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Jeff Korell
Jeff Korell
Mar 07

One thing I observed with Jasson Dominguez last season, and it could possibly happen to Spencer Jones this season, is that he started off poor the first few months of the season in AA before finally heating up, specifically because he needed to be promoted to the AAA level at the start of the season instead of starting off at the AA level.....because......what happened was, because Dominguez was so dominantly better in the lineup than all of his teammates, all of the AA teams were pitching around him and barely ever giving him anything good to hit. They were "unintentionally intentionally" walking him, and not throwing anything right down the middle because they didn't want to the big guy (bes…

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Jeff Korell
Jeff Korell
Mar 07
Replying to

It would have been SO much better to have the Yankees best home-grown prospects in AAA, just a phone call away, when the Yankees big league players went down with injuries instead of all those players with big league experience who were not that successful with other big league teams, or HAD been successful, but then started a downward trend. The Yankees successfully did that ONE season when they had players like Cameron Maybin and others successfully fill in for injured regulars, but they just caught lightning in a bottle that season, and it hasn't been successful since then. At least with the top prospects, it would give them a taste of big league pitching, big league crowds, and b…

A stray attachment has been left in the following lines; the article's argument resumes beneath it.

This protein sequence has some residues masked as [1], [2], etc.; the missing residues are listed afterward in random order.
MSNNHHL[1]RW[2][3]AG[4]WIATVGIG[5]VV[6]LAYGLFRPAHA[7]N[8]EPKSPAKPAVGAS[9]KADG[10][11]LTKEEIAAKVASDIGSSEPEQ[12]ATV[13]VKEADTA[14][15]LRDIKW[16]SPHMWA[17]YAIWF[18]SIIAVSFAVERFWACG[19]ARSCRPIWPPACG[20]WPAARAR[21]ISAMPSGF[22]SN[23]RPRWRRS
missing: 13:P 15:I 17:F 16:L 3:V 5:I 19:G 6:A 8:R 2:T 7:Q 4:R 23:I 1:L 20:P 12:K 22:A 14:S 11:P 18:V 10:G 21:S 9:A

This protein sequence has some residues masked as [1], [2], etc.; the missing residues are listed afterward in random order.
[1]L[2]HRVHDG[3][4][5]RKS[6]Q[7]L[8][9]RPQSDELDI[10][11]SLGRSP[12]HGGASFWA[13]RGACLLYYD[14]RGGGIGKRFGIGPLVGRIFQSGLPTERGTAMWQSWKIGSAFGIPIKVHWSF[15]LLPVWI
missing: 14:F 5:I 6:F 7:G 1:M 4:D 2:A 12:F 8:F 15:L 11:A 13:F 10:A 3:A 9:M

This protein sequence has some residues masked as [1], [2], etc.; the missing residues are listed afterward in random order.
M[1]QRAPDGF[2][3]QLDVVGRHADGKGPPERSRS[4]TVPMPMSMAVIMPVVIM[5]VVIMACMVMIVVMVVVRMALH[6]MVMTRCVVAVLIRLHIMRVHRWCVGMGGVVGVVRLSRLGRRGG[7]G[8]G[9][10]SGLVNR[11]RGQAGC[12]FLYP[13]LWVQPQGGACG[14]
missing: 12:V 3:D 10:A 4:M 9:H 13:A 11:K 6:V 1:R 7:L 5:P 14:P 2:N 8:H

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Alan B.
Alan B.
Mar 07

Because of the lack of OFs in Camp last year, Dominguez got a bit more playing time than Jones did this Spring.


Now, I look at Spring when it comes to the kids, is if they should skip a level, or determine just how much time does the prospect need at the minor league level they have him ticketed for, before being promoted. But this is where the Yankees are different from almost every other MLB organization. Positional players have almost no shot at skipping a level, while the pitchers have a shot at being promoted after the first 4-6 GS. In past years, guys like Nick Nelson got promoted that way, and even Will Warren & Clayton Beeter …


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fuster
Mar 07

Spencer Jones is an imposing figure who seems to offer all-around talent.

people around the game seem to be noticing his ability and talking of it

some might say that he's being hyped

and think that the Yankee organization might be encouraging, if not actively participating, in talking up Jones

some might think that the organization is seeking to prepare the fans for Soto's exit after 2024

by offering the idea that a Judge-Dominguez-Jones outfield will be an excellent one and that it can get along pretty well without a Juan outfielder.

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Paul Semendinger
Paul Semendinger
Mar 07

Think about this...


Spencer Jones will turn 23 in May. He needs time in Double-A

Juan Soto is 25. He's been in the MLB since 2018.


Juan Soto is a very very special player.

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Jeff Korell
Jeff Korell
Mar 07
Replying to

Paul, what is even more incredible is Soto's meteoric rise through the Nats farm system. The reason he debuted in the majors at such a young age, is that he was SO dominant at each level of the minors, that he kept getting promoted after only a few games in each of the lowest levels of the minors. Then, when he reached AA, he only played 8 games at the AA level and he was promoted straight to the majors, completely skipping AAA! (Never got sent back to AAA, he was in the majors to stay!) To show you how unbelievably astronomical his numbers were during his extremely short time in the Nats minor league system, check out this vid…